The opinion of the court was delivered by: Gerard E. Lynch, District Judge
This case arises from a proposed merger that left plaintiff Johnson & Johnson ("J&J") with a broken heart. The object of J&J's affections, Guidant Corporation ("Guidant"), was instead acquired by defendant Boston Scientific Corporation ("BSC"), except for a piece of Guidant's business that was divested to defendant Abbott Laboratories ("Abbott"). J&J claims that a merger agreement between it and Guidant was violated when Guidant provided certain due diligence materials to Abbott. This allegedly improper information-sharing was shortly followed by Abbott's agreeing to purchase the portion of Guidant's business, which in turn cleared the way for BSC's successful bid to take over Guidant. J&J received a substantial termination fee when Guidant terminated the merger agreement, but J&J claims that it is entitled to further damages from Guidant (for providing the due diligence to Abbott) and from BSC and Abbott (for inducing it to do so). All three defendants move to dismiss.
The motion by defendant Abbott will be granted. The motion by defendants BSC and Guidant will be denied insofar as it seeks dismissal of the claim against Guidant for breach of contract, but granted insofar as it seeks dismissal of the claim against BSC for tortious interference with contract and the claim against Guidant for breach of an implied duty of good faith and fair dealing.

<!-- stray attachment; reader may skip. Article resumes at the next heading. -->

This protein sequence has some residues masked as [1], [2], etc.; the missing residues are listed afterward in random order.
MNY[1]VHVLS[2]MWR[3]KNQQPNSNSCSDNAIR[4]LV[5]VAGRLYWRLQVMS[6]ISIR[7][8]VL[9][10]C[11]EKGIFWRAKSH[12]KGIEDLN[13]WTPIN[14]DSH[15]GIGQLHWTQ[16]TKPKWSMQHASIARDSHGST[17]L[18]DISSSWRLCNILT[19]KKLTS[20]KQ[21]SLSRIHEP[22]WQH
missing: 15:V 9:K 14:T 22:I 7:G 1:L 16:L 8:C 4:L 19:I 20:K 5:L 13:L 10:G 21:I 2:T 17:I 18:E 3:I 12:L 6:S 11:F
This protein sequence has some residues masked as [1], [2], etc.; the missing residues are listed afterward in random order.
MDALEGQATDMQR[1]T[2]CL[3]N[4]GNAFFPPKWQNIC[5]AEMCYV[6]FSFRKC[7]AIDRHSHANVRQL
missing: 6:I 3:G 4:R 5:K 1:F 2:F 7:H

Guidant is an Indiana corporation that designs, develops and sells medical devices used in cardiovascular treatment. (Compl. ¶ 16.) On November 14, 2005, J&J and Guidant entered into an Amended and Restated Agreement and Plan of Merger (the "Agreement"*fn1 ) under which J&J agreed to acquire Guidant for $21.5 billion, revised from an earlier offer of $25.4 billion.*fn2 (Id. ¶ 28.)
The proposed merger gave rise to antitrust concerns. At the time, only two companies in the United States marketed the device known as a known as a "drug-eluting stent."*fn3 (Compl. ¶¶ 19, 20.) Three other companies - Abbott, Guidant, and a third company, Medtronic - were in the process of seeking regulatory approval to market drug-eluting stents. When J&J sought antitrust clearance with the Federal Trade Commission ("FTC"), the FTC expressed concern that a merger between J&J, one of the two actual competitors in the market, with Guidant, one of the three potential competitors, would lessen competition in the market. (Compl. ¶ 27.) To avoid regulatory problems, J&J involved Abbott in the proposed transaction. Specifically, J&J and Abbott entered a license agreement, which provided that if J&J acquired Guidant, J&J would grant Abbott a non-exclusive license to certain patents relating to drug-eluting stents. (Compl. ¶ 27.)
The Agreement contained a "No Solicitation" clause that is at the heart of this lawsuit. The clause provides: